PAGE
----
Credit Risk in Microfinance Institutions: Empirical Evidence from Accra Metropolis of Ghana

Journal of Economics and Business

ISSN 2615-3726 (Online)

ISSN 2621-5667 (Print)

Published: 19 August 2018

Credit Risk in Microfinance Institutions: Empirical Evidence from Accra Metropolis of Ghana

Nicholas Oppong-Mensah, Edward Yeboah, Benjamin Korley Amartey

University of Energy and Natural Resources (Ghana), Kwame Nkrumah University of Science and Technology (Ghana)

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10.31014/aior.1992.01.03.23

Abstract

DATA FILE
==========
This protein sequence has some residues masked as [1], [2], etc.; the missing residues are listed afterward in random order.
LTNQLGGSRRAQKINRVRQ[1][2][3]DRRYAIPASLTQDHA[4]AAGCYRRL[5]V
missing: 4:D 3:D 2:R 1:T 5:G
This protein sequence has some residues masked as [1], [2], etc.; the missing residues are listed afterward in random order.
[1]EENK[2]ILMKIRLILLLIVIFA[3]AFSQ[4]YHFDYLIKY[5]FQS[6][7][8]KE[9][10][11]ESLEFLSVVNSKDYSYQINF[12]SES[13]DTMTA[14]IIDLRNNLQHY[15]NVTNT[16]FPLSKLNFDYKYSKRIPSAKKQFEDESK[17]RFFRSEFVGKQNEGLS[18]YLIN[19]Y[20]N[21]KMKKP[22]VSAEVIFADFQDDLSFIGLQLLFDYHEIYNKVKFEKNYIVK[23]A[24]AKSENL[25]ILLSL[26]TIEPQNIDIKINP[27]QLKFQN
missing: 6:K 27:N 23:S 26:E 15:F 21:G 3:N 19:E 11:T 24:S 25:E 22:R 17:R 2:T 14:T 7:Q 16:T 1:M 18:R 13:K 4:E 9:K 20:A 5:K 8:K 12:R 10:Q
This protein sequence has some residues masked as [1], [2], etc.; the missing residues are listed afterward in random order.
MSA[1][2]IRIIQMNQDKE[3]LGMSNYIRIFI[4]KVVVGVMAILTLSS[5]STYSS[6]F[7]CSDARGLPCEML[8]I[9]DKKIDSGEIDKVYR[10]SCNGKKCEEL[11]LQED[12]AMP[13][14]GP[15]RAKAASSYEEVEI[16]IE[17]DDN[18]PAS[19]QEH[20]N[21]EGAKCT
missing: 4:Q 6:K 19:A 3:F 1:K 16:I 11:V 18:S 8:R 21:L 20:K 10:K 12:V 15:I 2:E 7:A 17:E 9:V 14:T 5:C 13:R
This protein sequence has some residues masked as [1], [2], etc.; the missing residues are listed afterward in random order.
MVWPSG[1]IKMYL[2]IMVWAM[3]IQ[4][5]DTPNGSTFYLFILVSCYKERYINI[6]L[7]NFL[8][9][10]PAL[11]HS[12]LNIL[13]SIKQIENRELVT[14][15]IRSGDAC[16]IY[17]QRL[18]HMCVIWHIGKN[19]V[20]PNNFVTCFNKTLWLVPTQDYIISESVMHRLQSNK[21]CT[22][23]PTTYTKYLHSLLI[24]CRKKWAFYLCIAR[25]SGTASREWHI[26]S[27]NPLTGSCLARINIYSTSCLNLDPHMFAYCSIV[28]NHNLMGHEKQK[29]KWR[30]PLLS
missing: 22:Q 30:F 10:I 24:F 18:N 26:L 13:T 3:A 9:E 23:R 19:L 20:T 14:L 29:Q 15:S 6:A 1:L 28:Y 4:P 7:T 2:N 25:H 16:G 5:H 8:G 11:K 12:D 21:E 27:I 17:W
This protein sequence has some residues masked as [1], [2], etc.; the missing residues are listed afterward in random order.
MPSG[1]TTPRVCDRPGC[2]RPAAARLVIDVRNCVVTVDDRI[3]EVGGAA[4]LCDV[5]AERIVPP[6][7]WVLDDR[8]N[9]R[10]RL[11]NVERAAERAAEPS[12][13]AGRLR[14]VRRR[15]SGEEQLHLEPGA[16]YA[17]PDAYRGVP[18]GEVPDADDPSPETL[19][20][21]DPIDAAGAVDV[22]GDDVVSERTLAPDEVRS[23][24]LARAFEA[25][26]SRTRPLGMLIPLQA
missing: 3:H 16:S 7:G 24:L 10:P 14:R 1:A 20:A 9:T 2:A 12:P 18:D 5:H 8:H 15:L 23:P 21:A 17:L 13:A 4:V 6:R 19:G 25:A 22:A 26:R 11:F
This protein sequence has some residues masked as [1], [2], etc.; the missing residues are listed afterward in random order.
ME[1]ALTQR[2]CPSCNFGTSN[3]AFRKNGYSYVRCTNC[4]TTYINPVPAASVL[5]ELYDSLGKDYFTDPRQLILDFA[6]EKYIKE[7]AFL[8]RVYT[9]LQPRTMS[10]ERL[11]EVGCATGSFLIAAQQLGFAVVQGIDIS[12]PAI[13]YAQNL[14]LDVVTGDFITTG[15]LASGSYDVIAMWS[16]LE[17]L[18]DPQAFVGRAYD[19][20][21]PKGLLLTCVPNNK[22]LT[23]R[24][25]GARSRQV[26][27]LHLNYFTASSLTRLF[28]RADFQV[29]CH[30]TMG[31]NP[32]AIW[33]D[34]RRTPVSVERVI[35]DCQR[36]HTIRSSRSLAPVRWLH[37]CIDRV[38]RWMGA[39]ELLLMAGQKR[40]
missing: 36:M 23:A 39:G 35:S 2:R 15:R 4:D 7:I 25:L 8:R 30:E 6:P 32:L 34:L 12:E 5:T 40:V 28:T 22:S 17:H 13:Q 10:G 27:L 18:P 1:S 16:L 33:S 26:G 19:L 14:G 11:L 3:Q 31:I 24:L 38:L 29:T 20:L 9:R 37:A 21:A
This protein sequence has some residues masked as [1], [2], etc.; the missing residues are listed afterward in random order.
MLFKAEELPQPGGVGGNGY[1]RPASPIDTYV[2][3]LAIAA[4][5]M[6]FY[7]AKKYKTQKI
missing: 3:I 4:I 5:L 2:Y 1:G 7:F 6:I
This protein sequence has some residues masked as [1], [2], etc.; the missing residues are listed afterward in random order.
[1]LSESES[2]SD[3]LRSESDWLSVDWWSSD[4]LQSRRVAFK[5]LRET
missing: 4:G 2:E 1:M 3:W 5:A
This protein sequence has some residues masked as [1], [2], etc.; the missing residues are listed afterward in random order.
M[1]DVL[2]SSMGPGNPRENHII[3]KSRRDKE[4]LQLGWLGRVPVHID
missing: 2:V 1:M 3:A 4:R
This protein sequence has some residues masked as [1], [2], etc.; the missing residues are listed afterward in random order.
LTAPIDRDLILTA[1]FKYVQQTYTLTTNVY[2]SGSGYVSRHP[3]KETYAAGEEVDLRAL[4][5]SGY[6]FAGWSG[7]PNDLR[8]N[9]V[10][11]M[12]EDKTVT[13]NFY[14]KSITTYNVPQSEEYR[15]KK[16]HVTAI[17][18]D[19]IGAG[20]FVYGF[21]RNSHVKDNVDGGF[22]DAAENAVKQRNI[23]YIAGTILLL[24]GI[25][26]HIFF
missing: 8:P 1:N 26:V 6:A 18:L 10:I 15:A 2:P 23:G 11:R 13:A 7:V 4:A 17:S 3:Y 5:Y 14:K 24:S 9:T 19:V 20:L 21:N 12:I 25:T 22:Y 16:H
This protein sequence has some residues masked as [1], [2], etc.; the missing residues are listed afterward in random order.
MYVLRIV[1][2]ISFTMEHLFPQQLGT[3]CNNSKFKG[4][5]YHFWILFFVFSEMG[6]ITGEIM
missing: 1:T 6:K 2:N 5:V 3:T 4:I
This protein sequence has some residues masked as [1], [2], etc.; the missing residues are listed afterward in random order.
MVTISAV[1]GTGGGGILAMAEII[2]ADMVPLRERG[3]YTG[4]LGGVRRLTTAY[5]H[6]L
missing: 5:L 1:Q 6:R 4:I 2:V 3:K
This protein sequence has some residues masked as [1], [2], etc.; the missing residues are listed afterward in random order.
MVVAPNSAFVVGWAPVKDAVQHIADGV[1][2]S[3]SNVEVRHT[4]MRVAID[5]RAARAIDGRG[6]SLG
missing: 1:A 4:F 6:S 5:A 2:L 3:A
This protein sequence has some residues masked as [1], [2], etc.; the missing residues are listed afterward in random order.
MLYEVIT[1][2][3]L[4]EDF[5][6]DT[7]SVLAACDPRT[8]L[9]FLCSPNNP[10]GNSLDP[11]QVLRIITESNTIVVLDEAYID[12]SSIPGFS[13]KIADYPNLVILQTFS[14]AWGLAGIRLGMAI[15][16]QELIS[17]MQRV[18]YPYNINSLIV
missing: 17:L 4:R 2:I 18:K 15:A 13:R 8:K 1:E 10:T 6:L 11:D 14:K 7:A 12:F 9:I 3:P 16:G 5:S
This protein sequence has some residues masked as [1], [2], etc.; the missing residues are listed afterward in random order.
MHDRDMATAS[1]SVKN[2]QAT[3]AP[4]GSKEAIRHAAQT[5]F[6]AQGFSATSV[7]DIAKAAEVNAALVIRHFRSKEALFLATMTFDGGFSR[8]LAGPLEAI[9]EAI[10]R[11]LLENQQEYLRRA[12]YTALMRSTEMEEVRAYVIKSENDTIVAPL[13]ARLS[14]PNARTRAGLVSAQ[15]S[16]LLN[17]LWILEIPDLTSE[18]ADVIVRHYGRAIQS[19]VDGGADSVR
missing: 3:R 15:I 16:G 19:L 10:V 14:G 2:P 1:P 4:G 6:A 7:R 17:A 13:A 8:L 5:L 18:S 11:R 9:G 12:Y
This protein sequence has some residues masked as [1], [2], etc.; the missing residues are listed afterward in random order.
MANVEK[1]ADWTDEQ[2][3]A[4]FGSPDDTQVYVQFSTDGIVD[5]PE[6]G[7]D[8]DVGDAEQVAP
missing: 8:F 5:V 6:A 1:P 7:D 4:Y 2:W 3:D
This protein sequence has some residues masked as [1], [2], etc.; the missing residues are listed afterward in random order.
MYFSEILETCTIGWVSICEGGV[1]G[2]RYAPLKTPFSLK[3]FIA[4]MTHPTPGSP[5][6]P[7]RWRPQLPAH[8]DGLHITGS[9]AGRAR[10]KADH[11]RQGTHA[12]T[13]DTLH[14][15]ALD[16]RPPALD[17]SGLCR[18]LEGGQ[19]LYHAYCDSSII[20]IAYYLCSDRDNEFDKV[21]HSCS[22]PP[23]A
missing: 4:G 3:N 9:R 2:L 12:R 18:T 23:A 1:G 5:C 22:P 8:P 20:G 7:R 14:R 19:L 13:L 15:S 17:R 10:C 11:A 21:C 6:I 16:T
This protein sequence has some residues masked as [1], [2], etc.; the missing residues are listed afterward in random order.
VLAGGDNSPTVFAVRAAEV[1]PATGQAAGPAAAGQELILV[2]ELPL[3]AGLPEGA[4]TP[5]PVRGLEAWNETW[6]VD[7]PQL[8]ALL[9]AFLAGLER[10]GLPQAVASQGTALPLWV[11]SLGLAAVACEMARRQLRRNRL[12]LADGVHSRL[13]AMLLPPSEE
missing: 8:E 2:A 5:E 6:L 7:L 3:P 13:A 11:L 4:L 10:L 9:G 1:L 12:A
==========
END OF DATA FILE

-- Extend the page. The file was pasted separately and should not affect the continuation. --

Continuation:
This study investigates the credit risk in the Microfinance Industry in Ghana using Microfinance Institutions (MFIs) in Accra Metropolis as the test case. The study used the loan default rate as a proxy variable to measure credit risk and examined the effect of some explanatory variables on loan default. Primary data was used, and the purposive sampling techniques were adopted to select 90 respondents from 20 Microfinance Institutions out of 43. The multivariate linear regression model was used to analyze the relationship between the dependent and explanatory variables. The results indicated that interest rates have a positive and significant effect on loan default whereas loan maturity period has a negative and significant effect on loan default. Also, Credit Officers' educational level have a negative and significant effect on loan default while having a marketing department has a positive and significant effect on loan default. However, the loan appraisal process, lending gap, and governance quality have no significant effect on loan default. Thus, MFIs should promote sound loan pricing policies in order to charge the appropriate interest rate and adopt loan repayment regimes that boost liquidity. Additionally, Credit Officers should be highly educated, and hence management of MFIs should put in place continuous development programs to upgrade the skills of all personnel in the credit delivery system in relation to best practices in lending.

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